January 5, 2016 by RJ
Even the plants are dangerous on the Acadian shore where the tides run as tall as a tree and the water remains frigid all year, the forests stumble over the cliffs retreating to the sea from the bogs and eskers, the blood red fields of blueberry bushes, the caribou plains and granite boulders planted atop each other like giant’s toys precarious in the fog. At this edge of the continent the glaciers stopped.
On Sable Island the ocean hurled itself at me in a terrible rage. I smelled its fury mingled with an ebbing tide and a nearby herd of grey seals hauled out on the beach. A line of rain, marching from the horizon, had become an elongated and rusty smudge, a cut nail dropped in the beach grass only to be discovered years later. And the horses ran. They are always running.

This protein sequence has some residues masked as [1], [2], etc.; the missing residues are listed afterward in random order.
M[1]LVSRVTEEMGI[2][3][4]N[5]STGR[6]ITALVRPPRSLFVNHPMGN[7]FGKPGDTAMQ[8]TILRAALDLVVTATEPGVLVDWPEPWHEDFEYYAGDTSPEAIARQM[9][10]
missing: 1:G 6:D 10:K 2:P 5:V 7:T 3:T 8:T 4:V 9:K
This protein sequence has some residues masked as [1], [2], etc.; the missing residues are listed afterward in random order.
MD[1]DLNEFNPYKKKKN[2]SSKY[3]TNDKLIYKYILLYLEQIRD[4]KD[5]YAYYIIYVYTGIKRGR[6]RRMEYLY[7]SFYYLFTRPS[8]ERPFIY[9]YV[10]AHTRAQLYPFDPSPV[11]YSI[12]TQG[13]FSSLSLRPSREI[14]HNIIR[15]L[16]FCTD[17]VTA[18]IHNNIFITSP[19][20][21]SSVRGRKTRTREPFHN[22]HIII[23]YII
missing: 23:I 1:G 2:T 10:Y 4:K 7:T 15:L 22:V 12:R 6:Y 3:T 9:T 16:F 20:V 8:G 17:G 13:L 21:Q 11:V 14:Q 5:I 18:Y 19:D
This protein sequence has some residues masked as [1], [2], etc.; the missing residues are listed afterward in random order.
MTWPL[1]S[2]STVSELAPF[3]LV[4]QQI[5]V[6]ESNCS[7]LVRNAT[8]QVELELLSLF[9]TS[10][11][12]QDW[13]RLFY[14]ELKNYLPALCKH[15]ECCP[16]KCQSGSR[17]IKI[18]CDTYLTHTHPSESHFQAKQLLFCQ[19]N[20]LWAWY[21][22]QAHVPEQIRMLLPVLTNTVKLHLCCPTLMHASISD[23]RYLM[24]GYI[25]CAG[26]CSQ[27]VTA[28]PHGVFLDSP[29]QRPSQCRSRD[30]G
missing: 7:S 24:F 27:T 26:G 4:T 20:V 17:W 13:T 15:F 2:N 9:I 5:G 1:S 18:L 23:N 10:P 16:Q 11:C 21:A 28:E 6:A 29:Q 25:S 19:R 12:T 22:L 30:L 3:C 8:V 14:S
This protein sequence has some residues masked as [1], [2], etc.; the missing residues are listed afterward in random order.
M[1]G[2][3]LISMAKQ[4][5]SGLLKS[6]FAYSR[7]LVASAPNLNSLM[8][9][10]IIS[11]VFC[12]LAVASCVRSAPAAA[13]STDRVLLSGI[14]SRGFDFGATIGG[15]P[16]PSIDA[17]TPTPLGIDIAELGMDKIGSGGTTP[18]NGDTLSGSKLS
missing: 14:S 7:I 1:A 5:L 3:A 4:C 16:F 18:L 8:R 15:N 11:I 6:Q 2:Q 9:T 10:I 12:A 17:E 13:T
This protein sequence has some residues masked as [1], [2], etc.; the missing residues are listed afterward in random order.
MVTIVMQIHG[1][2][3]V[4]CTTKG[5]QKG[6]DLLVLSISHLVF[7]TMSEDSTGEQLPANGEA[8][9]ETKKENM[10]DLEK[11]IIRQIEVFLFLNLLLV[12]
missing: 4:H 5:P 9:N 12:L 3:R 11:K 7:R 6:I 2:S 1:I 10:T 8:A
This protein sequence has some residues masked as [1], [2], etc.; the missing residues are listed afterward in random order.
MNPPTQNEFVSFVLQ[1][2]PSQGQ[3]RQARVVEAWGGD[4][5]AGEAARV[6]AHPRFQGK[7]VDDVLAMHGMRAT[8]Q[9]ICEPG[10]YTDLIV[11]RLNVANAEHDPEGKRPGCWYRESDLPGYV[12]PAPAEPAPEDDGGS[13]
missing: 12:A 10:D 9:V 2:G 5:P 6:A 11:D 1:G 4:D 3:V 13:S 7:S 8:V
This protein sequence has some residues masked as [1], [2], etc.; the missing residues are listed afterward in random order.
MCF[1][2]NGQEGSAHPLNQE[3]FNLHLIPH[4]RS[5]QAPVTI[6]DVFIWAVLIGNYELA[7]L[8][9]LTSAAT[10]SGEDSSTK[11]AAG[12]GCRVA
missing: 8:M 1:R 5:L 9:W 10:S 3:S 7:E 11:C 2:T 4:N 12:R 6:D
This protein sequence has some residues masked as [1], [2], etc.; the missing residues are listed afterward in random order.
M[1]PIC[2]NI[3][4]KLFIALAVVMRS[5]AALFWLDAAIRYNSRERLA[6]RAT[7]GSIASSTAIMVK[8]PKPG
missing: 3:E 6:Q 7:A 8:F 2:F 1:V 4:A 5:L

MICHAEL MCINNIS lives in Boston and spent six years in the Navy sailing across the Pacific and Indian Oceans to the Persian Gulf three times, chasing white whales and ending up only with madness. He has published poetry and short fiction in 1947, The Commonline Journal, Cream City Review, Dead Snakes, Dissident Voice, Literary Yard, Monkeybicycle, Rasputin Poetry, and other little magazines and small presses.